Jean-Claude Gayssot, the communist transport minister, intervened to urge Mr Blanc to stay on in the post, but effectively ruled out selling a majority stake in Air France. "The state must keep a majority even if an opening up of the capital is not ruled out," the ministry said.
The left-wing coalition, which won a surprise election victory in May, immediately put on hold the privatisation plans of the outgoing conservative regime. They included the sale of Aerospatiale, the aerospace giant and its merger with Dassault, along with the sell-off of France Telecom, which was in its advanced stages.
The latest row exploded after Mr Blanc told a French radio station that if the government decided not to proceed with the sell-off it would "constitute a breach of contract". Air France sources said yesterday Mr Blanc was insisting the government sold a majority stake in the airline, though he was flexible about when and how it was done.
Mr Gayssot had pledged that he would not be "minister of privatisations" after his appointment, but in recent weeks speculation had mounted that the cash-strapped government was prepared to compromise. Mr Gayssot had said on Tuesday that his plans did not "presuppose either privatisation or maintenance of the status quo".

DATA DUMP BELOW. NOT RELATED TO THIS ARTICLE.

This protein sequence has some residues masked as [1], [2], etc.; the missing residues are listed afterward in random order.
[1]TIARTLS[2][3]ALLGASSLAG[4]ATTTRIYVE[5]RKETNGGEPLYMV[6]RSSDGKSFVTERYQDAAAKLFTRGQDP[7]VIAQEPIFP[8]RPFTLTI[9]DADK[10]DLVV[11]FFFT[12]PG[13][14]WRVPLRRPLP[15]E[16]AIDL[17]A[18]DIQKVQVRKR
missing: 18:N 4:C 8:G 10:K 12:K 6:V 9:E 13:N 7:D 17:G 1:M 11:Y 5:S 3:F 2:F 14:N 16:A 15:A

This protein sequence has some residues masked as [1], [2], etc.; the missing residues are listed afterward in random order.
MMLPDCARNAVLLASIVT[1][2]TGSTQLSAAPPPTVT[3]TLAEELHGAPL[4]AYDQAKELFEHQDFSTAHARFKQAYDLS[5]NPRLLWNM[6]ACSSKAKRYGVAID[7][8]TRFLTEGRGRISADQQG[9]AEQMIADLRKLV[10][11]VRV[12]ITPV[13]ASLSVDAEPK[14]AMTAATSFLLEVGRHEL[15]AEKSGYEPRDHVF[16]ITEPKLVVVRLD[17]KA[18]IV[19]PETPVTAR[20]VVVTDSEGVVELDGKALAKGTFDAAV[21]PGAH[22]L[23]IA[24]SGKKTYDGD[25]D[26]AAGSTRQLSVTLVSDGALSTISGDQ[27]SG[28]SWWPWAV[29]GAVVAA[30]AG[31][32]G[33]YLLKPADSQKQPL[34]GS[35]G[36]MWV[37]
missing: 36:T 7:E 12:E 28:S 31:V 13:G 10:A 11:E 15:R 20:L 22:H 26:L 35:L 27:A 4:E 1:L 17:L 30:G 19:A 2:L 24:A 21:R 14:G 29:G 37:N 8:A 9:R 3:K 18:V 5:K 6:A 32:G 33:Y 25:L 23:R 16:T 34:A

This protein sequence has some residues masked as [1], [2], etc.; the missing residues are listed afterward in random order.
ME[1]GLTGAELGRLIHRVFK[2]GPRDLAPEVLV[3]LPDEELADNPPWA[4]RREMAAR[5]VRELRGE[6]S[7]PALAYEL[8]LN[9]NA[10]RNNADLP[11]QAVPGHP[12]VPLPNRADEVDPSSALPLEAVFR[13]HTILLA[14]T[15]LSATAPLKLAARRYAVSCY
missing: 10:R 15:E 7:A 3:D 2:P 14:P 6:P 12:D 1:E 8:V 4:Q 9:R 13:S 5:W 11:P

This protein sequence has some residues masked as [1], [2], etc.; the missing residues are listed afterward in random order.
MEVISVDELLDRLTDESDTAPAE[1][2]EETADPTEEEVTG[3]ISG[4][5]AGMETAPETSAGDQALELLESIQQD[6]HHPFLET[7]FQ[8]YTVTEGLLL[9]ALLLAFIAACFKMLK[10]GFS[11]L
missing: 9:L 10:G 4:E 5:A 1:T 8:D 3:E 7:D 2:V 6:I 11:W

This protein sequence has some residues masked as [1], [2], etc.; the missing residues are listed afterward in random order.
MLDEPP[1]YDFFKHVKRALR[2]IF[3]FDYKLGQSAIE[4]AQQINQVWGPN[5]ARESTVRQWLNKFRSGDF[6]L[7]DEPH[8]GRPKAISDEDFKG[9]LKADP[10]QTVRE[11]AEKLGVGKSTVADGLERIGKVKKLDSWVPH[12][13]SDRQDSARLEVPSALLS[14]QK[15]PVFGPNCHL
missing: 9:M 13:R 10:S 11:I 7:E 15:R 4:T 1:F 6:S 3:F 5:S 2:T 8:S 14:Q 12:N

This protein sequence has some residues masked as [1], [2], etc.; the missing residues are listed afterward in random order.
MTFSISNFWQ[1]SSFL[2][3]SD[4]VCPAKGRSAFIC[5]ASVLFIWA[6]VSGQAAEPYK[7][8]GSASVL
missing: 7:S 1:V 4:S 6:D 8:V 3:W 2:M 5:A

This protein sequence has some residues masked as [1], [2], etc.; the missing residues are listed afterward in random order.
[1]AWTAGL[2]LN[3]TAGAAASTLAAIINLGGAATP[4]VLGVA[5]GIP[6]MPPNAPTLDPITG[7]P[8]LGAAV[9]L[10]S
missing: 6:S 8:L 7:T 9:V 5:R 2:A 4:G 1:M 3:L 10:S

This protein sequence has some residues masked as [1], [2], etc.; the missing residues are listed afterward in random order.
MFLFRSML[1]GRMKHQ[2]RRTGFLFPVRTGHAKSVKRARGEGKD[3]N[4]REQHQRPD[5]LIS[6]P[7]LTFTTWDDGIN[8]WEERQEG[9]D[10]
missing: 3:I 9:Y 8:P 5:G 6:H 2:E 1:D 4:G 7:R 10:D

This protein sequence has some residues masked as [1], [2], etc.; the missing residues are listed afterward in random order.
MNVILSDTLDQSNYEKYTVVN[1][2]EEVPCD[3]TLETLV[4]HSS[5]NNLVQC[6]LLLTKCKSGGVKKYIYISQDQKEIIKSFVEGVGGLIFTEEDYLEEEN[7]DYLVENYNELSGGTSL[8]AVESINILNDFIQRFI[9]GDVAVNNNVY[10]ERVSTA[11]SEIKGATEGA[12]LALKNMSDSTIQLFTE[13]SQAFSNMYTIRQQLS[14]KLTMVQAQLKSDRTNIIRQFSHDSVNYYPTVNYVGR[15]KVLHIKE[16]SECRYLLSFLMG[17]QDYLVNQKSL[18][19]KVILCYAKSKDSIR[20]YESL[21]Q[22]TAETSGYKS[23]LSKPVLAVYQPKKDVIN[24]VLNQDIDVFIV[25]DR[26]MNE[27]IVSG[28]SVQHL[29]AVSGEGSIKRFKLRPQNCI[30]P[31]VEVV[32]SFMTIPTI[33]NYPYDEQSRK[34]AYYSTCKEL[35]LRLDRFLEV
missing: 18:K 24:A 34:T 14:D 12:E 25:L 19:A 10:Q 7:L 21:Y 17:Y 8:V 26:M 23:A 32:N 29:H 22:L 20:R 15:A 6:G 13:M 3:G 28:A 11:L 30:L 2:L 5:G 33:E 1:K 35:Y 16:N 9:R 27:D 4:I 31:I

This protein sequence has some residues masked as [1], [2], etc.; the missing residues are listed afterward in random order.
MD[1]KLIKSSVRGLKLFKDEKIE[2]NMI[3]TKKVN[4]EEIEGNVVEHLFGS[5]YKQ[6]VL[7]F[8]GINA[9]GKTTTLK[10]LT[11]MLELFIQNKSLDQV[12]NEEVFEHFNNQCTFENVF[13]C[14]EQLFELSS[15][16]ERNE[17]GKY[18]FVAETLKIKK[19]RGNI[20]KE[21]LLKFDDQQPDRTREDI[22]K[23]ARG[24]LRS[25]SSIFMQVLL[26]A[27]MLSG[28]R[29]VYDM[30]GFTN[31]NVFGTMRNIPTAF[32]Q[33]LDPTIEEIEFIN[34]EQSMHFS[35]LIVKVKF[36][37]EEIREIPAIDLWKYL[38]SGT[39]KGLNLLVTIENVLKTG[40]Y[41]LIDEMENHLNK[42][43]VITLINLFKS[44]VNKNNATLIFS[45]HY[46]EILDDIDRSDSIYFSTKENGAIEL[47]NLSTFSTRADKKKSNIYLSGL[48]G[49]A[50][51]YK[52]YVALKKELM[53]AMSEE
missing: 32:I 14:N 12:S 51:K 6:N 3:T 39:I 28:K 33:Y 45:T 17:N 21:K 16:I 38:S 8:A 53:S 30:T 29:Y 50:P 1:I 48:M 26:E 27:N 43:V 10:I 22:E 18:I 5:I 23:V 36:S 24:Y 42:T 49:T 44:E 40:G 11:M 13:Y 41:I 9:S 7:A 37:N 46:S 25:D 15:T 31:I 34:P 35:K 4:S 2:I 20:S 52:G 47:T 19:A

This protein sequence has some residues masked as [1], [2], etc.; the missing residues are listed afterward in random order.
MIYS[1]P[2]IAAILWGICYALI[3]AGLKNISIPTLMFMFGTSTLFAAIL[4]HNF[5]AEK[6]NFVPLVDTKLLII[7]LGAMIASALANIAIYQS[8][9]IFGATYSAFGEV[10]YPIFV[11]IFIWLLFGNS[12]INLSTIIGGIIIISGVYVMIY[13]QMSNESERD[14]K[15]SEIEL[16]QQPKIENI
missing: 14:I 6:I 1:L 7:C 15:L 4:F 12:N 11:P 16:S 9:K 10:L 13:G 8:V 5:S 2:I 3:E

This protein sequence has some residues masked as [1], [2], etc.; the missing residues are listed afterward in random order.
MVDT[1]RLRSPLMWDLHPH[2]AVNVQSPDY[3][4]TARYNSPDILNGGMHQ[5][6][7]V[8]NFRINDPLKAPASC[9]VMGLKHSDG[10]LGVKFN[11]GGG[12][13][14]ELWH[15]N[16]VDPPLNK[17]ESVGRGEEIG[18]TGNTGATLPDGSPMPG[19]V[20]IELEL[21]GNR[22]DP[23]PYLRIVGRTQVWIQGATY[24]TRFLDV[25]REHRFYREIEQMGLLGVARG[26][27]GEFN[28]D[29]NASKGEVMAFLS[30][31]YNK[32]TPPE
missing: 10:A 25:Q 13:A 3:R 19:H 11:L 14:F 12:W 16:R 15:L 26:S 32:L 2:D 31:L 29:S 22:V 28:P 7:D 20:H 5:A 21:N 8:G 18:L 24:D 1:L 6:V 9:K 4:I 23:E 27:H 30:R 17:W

Mr Blanc is credited with boosting Air France's financial fortunes. The airline made its first profit in 1996-97 for seven years, though the turnaround was only achieved with a controversial Fr20bn (pounds 2.1bn) state aid package.
The subsidy led to angry protests to the European Commission by British Airways. The EC subsequently approved the package, partly on condition that the government eventually privatised the carrier.
However, this is not the first time the idiosyncratic Mr Blanc has run into conflict with the French government, or threatened to resign. Observers yesterday doubted whether he would carry out the threat.
Last year he said he would leave the job after Bernard Pons, the former transport minister, said he wanted Air France to buy only Airbus jets. The airline insisted it needed Boeing 777s. Another resignation threat came when pilots consideredstrike action over proposals to change their salary structure.
Mr Blanc's relations with the previous conservative administration were apparently no better than with the socialists. He refused to deal with Mr Pons after his appointment in 1993, preferring to speak only to Alan Juppe, then the prime minister.Reuse content